Looking for an easy, professional alternative to ABS for your prints? Today, we're testing a spool of MatterHackers Pro PETG. Let's see how well it really performs!
MatterHackers, the well-known American company based in Southern California, sells a wide variety of high-quality filaments, printers, tools, and parts to makers around the globe.
Their Pro Series PETG has a dimensional accuracy of ±0.02 mm and is an appealing alternative to ABS. Created for professionals, this filament is “exceptionally tough and sturdy,” offering good flexibility and durability in models.
A 1-kg spool of MH Pro Series PETG will cost $55.00 (with free shipping in the USA). It’s available in both 1.75-mm and 3.0-mm diameters and comes in a number of colors, from which we chose a spool in white for our review.
This material is very nice to print with. Our prints all finished on the first try with little to no issues, with sharp details and very little hassle. There was some light stringing, but nothing outside of the ordinary for PETG.
The Pro PETG came well packaged in a plastic vacuum-sealed bag with a desiccant pouch. We received ours along with some other filaments from MatterHackers and we were happy to find that the filaments didn’t come in individual boxes, resulting in less overall waste. Unfortunately, the bag wasn’t resealable, so the material has to be kept in a dry box for storage in humid climates.
We tested our spool using an Original Prusa i3 MK3S in stock configuration. Our prints came out cleanly, with a uniform, glossy finish.
As per our usual routine, we started our tests with the well-known 3DBenchy.
The model finished easily with few problems. A precursory glance shows clean details and some light stringing. A closer look shows uniform layers with a very smooth finish and excellent adhesion.
The only other thing worth a mention was an almost unnoticeable line in the prow caused by a very slight warp off the print bed. However, this problem did not manifest itself anywhere else in our tests.
Our second test was a Low-Poly Stanford Bunny by Thingiverse user Johnny6.
This print also finished very well, although there was a bit more stringing on this particular model. Here we see some black strings, presumably the result of small amounts of the PETG getting stuck on the outside of the nozzle and “cooking” too long. However, this is isolated to the stringing itself, and the actual surface of the print is a uniform white color and very clean.
There were no other issues with this model.
Our third and final test was the Fully-Compliant Pliers by BYU CMR.
To start, our print finished as expected, with no issues aside from some stringing. Putting the pliers into use, we see that the flexible nature of the PETG suits this model well, but the “hinges” did seem to wear out after a few tries and need reinforcement for viable long-term use.
As far as the print is concerned, the layers and finish are good, although on this model we did see a very small amount of the black color from the stringing make it’s way into the surface of the print, especially on the bottom.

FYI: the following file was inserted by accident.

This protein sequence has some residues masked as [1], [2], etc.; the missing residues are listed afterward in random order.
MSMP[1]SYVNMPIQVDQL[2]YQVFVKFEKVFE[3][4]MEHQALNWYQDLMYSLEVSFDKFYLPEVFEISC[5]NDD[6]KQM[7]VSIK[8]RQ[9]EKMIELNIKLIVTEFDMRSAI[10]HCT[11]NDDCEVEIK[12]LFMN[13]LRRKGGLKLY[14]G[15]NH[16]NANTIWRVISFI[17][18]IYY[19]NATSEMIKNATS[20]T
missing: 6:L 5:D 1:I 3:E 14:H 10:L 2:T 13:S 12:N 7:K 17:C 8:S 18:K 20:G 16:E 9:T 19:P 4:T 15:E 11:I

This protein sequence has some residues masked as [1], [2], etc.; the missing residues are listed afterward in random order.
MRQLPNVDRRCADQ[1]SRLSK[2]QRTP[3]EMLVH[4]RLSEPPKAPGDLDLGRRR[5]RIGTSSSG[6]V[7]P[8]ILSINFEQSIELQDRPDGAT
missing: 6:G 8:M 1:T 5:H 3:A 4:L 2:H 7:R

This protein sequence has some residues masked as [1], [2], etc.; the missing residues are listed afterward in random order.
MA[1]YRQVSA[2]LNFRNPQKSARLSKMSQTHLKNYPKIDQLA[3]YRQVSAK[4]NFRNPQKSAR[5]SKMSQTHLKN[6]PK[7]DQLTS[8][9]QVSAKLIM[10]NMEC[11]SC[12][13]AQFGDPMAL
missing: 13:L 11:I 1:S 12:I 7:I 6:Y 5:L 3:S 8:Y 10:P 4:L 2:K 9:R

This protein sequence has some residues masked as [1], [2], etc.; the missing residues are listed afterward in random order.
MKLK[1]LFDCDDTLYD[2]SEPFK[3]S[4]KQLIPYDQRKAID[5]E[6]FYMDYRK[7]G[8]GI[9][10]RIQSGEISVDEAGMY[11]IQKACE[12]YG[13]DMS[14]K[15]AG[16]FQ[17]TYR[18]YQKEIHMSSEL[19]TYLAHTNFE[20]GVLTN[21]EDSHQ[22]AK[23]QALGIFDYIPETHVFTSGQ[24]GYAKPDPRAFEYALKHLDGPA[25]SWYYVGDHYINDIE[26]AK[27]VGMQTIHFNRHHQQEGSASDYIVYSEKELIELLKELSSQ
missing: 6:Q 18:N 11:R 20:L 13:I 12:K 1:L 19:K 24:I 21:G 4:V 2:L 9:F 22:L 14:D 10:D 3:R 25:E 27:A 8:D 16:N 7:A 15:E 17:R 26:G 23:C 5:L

Overall, this filament certainly fits our expectations of a “pro” material, with high-quality models coming off the print bed with no hassle and very few issues.
Compared to the MatterHackers Build Series PETG, we saw very little difference in visible results. However, we think that the Pro Series could be more durable, and the tighter tolerances might make it easier to tune in settings to a very precise degree.
To wrap up, if you’re looking for a more-professional PETG filament, we’d say the Pro Series from MatterHackers is definitely worth a try.
We tested our MatterHackers Pro Series PETG on an Original Prusa i3 MK3S in stock configuration with PrusaSlicer.
We used the “0.15mm Quality MK3” and “Generic PET” profiles, with the following changes:
The manufacturer’s recommended settings are as follows:
For those curious about how we got to our conclusion, we review filaments using the following guidelines:
Each and every spool is brand-new and unopened.
Our first print is always a 3DBenchy. We use this to check for any inconsistencies in quality, color, and finish. After that, we print a few other models, the results of which we present to you. We slice the model using the latest version of PrusaSlicer. We do not post-process the prints in any manner, we simply remove them from the bed and cut off any support materials.
We start with the manufacturer’s recommended settings (where available). When the manufacturer offers a range of values, we go for the arithmetic mean. Therefore, if we are given a printing temperature range of 200-220 ºC, we would print at 210 ºC (unless noted otherwise).
For this review, we used an Original Prusa i3 MK3S in stock configuration. Statements regarding print quality are based on the printer’s ability and reputation to successfully print a wide variety of other filaments and models.
We would like to mention that every spool of filament can be slightly different, and filaments often vary greatly even within a small range. Simply fiddling with a single setting like retraction can have huge effects on print quality. This can make the difference between a disastrous fail and a wondrous success.
So, if you own a spool of this filament, we invite you to contribute in the comments below! Did you manage to get your prints to turn out? Did you have an interesting or strange experience? Let us know – we’d love to hear from you!
(Lead image source: Emmett Grames / All3DP)
License: The text of "MatterHackers Pro PETG Filament Review" by All3DP is licensed under a Creative Commons Attribution 4.0 International License.
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